Tori Hawkins says Jan. 6 is not a day she'll soon forget. 

While driving with her boyfriend to the scene of her grandparents' house fire in Beaver Harbour, the 21-year-old psychology student at the University of New Brunswick's Saint John campus came upon a highway accident near Musquash.

It turned out to be Hawkins's aunt, who had lost control on the icy highway and rolled her Nissan subcompact. 

Melissa Hanley, 43, had also been told about the fire and was on her way to help. 

"When I got there, the little blue car was on its side," said Tori. 

"She was still in there." 

Musquash rollover

Emergency crews responded to a vehicle rollover Saturday morning west of Saint John on Highway 1. (Julia Wright/CBC )

Hawkins said the attending paramedics were worried about the bitter cold that morning and its potential impact on their patient as she sat trapped inside the vehicle. 

Recorded temperatures that day hovered between –18 C and –21 C. 

Hawkins said it took a few hours for emergency crews to free her aunt by cutting off the vehicle's roof. 

Grandparents

Marilyn and Eldon Hanley, who lost their home in a fire this weekend.

Once that ordeal was over, Hawkins and her boyfriend got back into their vehicle and continued on to Beaver Harbour and the neighbourhood where she grew up. 

Emergency crews there were keeping bystanders at a distance, so Hawkins watched from the yard of the nearby Baptist church, as smoke rolled into the sky from the home that her grandparents had occupied for 40 years. 

Heat gun leads to fire 

Marilyn and Eldon Hanley, both in their 70s, had woken up Saturday morning to frozen pipes.

Eldon Hanley had started using a heat gun to try to thaw them.

'Everything they've worked for, all their lives, is gone'2:27

Heat guns are electrical appliances that resemble hair dryers and some can emit air as hot as 500 C.

They're often used to strip paint.

But as Hawkins pointed out, "everybody uses them to thaw frozen pipes."

Her father Paul was on his way to the Hanley homestead when he got the message that a fire had started. 

When he arrived, he said he looked under the skirting of the trailer and saw smoke.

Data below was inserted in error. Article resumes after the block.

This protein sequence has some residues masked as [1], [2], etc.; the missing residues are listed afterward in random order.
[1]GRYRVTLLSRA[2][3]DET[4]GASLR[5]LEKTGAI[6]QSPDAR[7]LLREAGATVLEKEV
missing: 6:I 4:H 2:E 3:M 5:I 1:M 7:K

Because the pipes were frozen and there was no running water, Paul tried to use snow to put out the fire. 

He said it wasn't working and when he saw flames, he urged the senior Hanleys to get out immediately. 

They left with nothing more than what they were wearing and their 14-year-old dog, Sandy. 

A man who worked with Paul, who was also there, went back into the smoke-filled trailer to save the couple's cat, by following the sounds of his meowing.  

House completely destroyed 

fire

The fire completely levelled the Hanleys' home. (Submitted by Tori Hawkins )

There's nothing left of the home now but charred wood and twisted metal. A separate garage, where Eldon Hanley stored his tools, remains largely intact.  

The couple's home was not insured, because of its age and because it had a wood stove. 

Hawkins's mother says the loss for their family is shocking. 

"Everything they've worked for, all their lives, is gone," said Wendy Hawkins.

"All our childhood memory pictures. Things you can't replace. But I'm glad I have them."

Thankful for community response 

Wendy Hawkins said she also finds some comfort in the community's response. 

She said people have stopped her to hand her envelopes, many filled with donations, which she has yet to count. 

The Red Cross came by the day of the fire with a kit of essentials for her parents as well as some emergency funds so they could buy some food and other basics, including underwear. 

Her father didn't even get a chance to put on socks, she said.

Cooke Aquaculture also made a generous donation, she said, wishing to thank them. 

Wendy

Wendy Hawkins says she's grateful for the outpouring of support her family has received. (Brian Chisholm/CBC )

"We're just so thankful we live where we live," said Wendy. 

"Because this community is amazing."

'It was a very long day' 

Tori Hawkins said her grandparents were reluctant to give an interview because they're still rattled and upset. But she said, overall, they're doing surprisingly well.

For the next few months, they'll be able to live in Eldon Hanley's sister's home while she is with family out west. 

As for the aunt who rolled her car, Hawkins says it seems she suffered nothing more serious than a concussion.

When asked how she'll remember Jan. 6, Hawkins recalls other misfortunes that struck that day.

Her father also had to deal with broken pipes and flooding that damaged a rental property. Also, her cousin's dog died. 

"It was a very long day," she said.